Upper lip..can you see the CDC caddis fly?  In this very wild setting, with glass like water, this fish would not take anything else! 


How to Fish these Flies?

The easy part is buying the flies that I have recommended.  Now comes the hard work; how to fish each fly in a variety of locations/conditions.  Specifically, you'll need to learn how to cast, set up your leaders/nymph rigs, perfect your presentation, and properly catch-n-release fish. So, if you try it on your own and don't have much success, this is what I suggest:


  • Get Help: read books, watch videos, join fishing clubs, attend fishing seminars, etc.
  • Working with an instructor/guide may help you avoid years of frustration and stress.
  • Most importantly, if you work with an instructor/guide, be patient, honest,  communicate, and come prepared to learn, not necessarily catch fish (I know anglers who would rather BS all day long about how/why they are not catching fish.  In other words, they really don't want to learn... they just want a guide to catch them a trophy fish).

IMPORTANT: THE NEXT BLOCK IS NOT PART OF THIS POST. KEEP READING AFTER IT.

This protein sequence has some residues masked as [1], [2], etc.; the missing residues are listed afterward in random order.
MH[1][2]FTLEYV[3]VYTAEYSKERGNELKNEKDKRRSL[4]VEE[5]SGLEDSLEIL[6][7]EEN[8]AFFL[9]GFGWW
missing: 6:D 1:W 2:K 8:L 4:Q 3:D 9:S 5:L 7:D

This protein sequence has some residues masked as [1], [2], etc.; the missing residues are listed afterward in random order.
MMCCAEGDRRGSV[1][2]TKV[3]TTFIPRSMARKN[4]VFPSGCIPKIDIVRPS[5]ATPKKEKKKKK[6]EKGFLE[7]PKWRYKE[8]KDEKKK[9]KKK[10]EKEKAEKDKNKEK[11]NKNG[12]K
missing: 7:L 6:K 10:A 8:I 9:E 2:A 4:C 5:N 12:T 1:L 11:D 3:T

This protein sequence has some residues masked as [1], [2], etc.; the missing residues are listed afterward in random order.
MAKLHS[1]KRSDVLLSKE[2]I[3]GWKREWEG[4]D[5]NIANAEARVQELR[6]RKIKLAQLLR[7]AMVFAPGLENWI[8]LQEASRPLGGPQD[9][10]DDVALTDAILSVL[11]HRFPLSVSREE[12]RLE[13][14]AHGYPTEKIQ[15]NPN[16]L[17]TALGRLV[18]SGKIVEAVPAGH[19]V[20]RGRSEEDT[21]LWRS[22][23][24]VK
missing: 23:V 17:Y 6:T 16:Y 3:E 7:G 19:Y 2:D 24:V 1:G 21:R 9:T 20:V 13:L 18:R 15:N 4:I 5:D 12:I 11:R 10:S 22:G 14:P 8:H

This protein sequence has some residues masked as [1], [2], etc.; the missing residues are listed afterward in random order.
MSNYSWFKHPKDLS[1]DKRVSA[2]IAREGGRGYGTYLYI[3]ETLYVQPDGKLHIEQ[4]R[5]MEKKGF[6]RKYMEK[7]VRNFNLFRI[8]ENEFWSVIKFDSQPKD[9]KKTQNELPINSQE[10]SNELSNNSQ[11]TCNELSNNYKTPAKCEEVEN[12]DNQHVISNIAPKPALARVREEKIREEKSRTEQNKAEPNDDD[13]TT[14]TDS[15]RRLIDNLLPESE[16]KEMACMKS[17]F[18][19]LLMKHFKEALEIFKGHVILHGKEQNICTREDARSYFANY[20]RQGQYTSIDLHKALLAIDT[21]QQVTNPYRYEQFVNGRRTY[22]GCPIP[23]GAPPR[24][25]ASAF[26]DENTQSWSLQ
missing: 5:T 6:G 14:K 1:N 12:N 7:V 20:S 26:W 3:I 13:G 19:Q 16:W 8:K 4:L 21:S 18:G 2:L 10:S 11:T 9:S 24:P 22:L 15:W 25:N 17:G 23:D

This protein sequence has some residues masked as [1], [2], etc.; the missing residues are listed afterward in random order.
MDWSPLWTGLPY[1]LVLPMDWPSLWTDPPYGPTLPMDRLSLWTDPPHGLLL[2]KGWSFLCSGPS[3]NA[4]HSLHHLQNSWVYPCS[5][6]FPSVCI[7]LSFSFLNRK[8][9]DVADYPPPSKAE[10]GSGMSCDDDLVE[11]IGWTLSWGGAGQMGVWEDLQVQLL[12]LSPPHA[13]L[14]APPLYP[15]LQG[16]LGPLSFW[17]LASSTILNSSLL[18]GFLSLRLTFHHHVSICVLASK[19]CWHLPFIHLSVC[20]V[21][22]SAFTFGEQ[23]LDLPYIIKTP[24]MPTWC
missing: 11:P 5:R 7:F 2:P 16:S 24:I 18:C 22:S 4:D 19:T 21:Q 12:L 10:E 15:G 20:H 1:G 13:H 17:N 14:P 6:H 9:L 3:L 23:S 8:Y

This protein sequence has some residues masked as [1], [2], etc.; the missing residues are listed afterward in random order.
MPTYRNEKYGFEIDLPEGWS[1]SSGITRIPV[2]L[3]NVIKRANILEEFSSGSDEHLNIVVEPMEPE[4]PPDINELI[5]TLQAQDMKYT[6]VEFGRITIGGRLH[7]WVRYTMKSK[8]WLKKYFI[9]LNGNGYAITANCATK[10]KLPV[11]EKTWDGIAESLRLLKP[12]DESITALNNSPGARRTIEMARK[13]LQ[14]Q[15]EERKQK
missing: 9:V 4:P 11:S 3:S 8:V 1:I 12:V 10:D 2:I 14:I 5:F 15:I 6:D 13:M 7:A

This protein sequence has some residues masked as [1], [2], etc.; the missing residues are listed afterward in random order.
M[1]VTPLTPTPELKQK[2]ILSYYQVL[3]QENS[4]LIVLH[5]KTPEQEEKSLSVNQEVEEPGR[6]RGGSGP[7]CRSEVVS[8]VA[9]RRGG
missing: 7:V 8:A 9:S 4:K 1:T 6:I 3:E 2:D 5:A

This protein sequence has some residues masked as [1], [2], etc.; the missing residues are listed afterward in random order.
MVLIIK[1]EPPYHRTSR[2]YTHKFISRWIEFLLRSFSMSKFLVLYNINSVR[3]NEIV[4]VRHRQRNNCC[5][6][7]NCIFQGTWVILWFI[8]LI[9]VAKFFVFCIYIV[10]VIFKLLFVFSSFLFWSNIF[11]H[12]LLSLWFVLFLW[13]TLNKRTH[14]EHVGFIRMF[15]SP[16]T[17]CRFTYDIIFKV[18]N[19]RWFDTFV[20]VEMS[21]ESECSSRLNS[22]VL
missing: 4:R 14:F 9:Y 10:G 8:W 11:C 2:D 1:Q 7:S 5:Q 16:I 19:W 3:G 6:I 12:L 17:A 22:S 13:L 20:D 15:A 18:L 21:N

At FCFF, we spend more time teaching than guiding. Our rates and programs are designed to take you through series of classes, rather than a one or two day cram session.  If we can help, please feel free to contact us.


Final Word

Not many guides will show you their fly box.  If you have read a few post and if you have met me in person, you know I believe in sharing info and knowledge.  So, I leave you with this photo.  The take away message is, you don't need dozens of fly boxes and hundreds of flies.  This fly box fits into my shirt pocket and the amount of flies seen in the photo, will last me for a couple of seasons.

For information on nymphs and super flies, read the following post:
http://firstcastflyfishing.blogspot.com/2015/06/nymphs-i-am-beginner-what-do-i-buy.html
http://firstcastflyfishing.blogspot.com/2015/06/super-flies-i-am-beginner-what-do-i-buy.html


I do fish with larger dry flies, but day after day, this is my go-to fly box.  If you have a good eye, you can see lots of Parachute Adams, Elk Hair Caddis, and CDC Caddis.